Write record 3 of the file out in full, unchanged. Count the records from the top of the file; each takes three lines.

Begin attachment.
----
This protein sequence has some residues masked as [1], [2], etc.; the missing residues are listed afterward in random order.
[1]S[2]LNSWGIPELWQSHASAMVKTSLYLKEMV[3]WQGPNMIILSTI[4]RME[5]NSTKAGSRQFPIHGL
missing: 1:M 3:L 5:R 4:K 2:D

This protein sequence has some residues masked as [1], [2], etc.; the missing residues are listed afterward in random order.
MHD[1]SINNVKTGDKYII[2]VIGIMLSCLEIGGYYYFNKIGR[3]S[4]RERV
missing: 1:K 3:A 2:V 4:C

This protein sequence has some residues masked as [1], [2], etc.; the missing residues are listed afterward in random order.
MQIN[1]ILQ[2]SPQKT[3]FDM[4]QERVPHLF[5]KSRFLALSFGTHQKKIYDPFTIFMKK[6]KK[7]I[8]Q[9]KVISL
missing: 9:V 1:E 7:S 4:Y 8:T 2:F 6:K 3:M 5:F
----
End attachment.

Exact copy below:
This protein sequence has some residues masked as [1], [2], etc.; the missing residues are listed afterward in random order.
MQIN[1]ILQ[2]SPQKT[3]FDM[4]QERVPHLF[5]KSRFLALSFGTHQKKIYDPFTIFMKK[6]KK[7]I[8]Q[9]KVISL
missing: 9:V 1:E 7:S 4:Y 8:T 2:F 6:K 3:M 5:F